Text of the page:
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Old 01-30-2013, 07:58 PM   #691
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Quote:
Originally Posted by suss6052 View Post
E85 is not particularly high octane. It's on par with 90-93 AKI octane rating fuel generally. Pure Ethanol has a higher octane rating, but most of the time they blend in sub-octane gasoline with E85 in order to lower the cost per gallon.

People use it for race applications because its cheaper than racing fuel, contains its own oxygen supply, and has a cooling effect as compared to E10 when injected into the combustion chamber due to the higher latent heat of vaporization.
Couldn't have asked for a better reply! Too bad that even after a bunch of spark advance, using E85 still nets you less mpg (familiar with E85 having a lower energy content).
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Old 01-30-2013, 08:02 PM   #692
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Originally Posted by mishka View Post
Is there any way to get the normal (non-winter) gas? I rarely start driving on a cold engine.
On that note, it takes almost 5 minutes for the engine to warm up in this 25 degree weather. Is it better to drive it cold since i'm not getting any "mpg" while sitting there at 0 mph? Or should I warm it up like I have been doing? I thought that colder engine uses more gas.
Yeah it's not a rotary or from the 1920's. The only requirements for driving are turning the engine on, and putting it in gear. I would disengage the parking brake too, but to each his own. Maybe give it five seconds to get the oil moving around the block if you want.

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Originally Posted by Roadworthy View Post
Here is an interesting idea:

Those who have a 2012 TI or I think virtually any 2013 that is designated as being able to use E85, I think they are tuned to scale better with higher octanes. E85 from my understanding has a much higher anti-knock rating, hence why people throw it in for race applications. The big requirement for engines to use E85 from what I remember is high pressure (Direct injection) and a tune that can scale the ignition timing higher to take advantage of the higher anti-knock properties, hence more power!
Correct, ethanol has higher anti-knock properties. It has a higher effective octane rating (some quick research shows it is around 94 - 96 [(R+M)/2]) as a result. The difference is energy density. Pure ethanol has an energy density of 77,300 BTU/gal. If you use a 114,000 BTU/gal base fuel (typical for ethanol free summer fuel, some ethanol free winter fuels may reach this level), E85 will only provide 82,805 BTU/gal, which is about a 27% reduction (hence the estimate you see around that E85 reduces fuel economy by about 30%).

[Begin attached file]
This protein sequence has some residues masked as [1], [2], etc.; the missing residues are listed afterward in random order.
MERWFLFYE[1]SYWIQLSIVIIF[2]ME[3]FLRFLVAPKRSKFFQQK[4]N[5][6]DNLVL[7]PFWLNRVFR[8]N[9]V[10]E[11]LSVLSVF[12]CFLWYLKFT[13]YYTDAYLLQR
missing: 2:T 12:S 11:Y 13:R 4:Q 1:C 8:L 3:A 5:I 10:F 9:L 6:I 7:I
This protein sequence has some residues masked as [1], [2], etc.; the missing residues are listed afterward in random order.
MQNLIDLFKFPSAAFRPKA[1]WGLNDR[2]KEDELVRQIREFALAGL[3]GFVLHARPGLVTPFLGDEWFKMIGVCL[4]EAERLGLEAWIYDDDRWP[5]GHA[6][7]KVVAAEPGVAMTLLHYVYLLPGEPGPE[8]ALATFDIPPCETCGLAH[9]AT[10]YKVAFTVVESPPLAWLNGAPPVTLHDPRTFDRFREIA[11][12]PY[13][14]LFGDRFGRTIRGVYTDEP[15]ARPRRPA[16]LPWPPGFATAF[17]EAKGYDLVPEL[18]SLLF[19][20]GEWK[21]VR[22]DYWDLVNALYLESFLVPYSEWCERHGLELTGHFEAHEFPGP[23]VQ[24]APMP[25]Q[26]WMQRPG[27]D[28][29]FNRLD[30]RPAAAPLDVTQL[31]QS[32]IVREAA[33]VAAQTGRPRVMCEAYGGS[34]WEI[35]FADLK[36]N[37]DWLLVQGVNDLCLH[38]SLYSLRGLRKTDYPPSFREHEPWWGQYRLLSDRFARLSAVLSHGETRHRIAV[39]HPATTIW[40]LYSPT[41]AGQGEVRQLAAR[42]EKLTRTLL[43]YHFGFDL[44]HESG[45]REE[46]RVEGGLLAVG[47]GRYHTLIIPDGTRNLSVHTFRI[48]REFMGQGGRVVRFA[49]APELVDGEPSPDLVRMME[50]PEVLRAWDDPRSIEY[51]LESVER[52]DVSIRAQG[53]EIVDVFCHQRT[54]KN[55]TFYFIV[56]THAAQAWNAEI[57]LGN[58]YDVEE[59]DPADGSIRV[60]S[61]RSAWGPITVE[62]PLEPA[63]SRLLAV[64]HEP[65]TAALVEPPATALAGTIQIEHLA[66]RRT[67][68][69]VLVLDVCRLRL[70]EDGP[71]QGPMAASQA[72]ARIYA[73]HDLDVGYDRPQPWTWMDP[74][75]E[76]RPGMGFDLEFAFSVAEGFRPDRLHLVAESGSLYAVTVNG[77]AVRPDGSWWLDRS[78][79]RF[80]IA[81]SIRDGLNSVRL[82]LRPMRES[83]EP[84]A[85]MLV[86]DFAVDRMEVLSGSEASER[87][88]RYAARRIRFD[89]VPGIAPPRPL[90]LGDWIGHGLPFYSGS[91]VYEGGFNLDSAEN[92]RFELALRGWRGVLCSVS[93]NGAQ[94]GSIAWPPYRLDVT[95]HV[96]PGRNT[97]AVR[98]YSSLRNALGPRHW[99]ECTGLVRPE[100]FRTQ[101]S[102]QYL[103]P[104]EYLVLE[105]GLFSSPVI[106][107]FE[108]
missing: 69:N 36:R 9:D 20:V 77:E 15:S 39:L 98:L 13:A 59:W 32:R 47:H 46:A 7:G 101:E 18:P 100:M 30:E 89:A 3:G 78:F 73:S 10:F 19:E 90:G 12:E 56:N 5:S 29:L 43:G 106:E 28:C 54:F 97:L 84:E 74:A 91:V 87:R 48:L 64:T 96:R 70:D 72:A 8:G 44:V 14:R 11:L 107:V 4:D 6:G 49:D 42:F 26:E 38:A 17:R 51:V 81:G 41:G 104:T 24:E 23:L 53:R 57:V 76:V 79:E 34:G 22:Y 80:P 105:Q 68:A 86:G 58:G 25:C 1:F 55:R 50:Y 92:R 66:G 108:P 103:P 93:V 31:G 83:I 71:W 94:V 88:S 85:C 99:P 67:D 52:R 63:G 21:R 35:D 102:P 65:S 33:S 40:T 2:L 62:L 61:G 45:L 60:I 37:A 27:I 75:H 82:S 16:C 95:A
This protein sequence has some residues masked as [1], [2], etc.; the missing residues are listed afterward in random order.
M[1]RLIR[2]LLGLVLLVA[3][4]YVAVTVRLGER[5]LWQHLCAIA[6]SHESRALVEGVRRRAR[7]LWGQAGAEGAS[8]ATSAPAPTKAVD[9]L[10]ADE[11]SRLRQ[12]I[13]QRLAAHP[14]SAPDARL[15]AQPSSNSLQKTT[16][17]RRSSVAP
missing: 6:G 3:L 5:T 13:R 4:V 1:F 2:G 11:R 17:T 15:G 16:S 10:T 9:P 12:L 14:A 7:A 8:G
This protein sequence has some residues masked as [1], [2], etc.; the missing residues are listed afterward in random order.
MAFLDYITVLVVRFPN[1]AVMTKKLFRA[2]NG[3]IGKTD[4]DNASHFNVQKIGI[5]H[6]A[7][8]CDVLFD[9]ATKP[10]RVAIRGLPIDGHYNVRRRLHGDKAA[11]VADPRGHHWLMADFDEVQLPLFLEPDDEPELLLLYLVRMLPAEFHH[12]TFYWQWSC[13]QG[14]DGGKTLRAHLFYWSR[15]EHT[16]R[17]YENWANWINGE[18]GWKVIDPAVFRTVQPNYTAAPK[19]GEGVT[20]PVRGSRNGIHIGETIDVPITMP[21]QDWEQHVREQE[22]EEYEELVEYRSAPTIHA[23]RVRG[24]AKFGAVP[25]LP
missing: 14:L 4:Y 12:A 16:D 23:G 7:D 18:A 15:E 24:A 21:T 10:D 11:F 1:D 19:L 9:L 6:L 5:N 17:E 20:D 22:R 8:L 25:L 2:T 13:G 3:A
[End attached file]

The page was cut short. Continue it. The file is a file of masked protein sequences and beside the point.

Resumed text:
So, E85 increases the octane rating but it has less energy. How do you make more power on E85? You use a crap ton of it. You up the injector size and cram it in there. Say goodbye to any fuel economy you may have had in the first place.

I found a pretty awesome paper talking about gasoline and ethanol that pretty much covers all of the topics mentioned in this thread and pretty much every other gas thread. I recommend every give it a read, it's very informative. It is also where I got my data for the reply above.

Changes in Gasoline - The Auto Technician's Guide to Spark Ignition Engine Fuel Quality
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Old 02-04-2013, 01:25 PM   #693
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Guys look in your manual in the section on fueling your car and what type of fuel to run, you will see a sentence in there that states that that premium fuel gains improved performance.

Ford has had adaptive fuel strategies in their cars for years now, they just do not advertise it. Many of their engines gain significant horsepower from premium fuel. The ECU allows more timing, etc.

I remember that Mazda on the CX9 (which is a 3 row Edge with the 3.7 liter engine instead of the 3.5) actually advertised that horsepower went from 273 to I believe 298 with premium fuel (the CX9 uses the non-Ti-VCT version of Ford's 3.7).
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Old 02-04-2013, 02:33 PM   #694
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Quote:
Originally Posted by TORQUERULES View Post
Guys look in your manual in the section on fueling your car and what type of fuel to run, you will see a sentence in there that states that that premium fuel gains improved performance.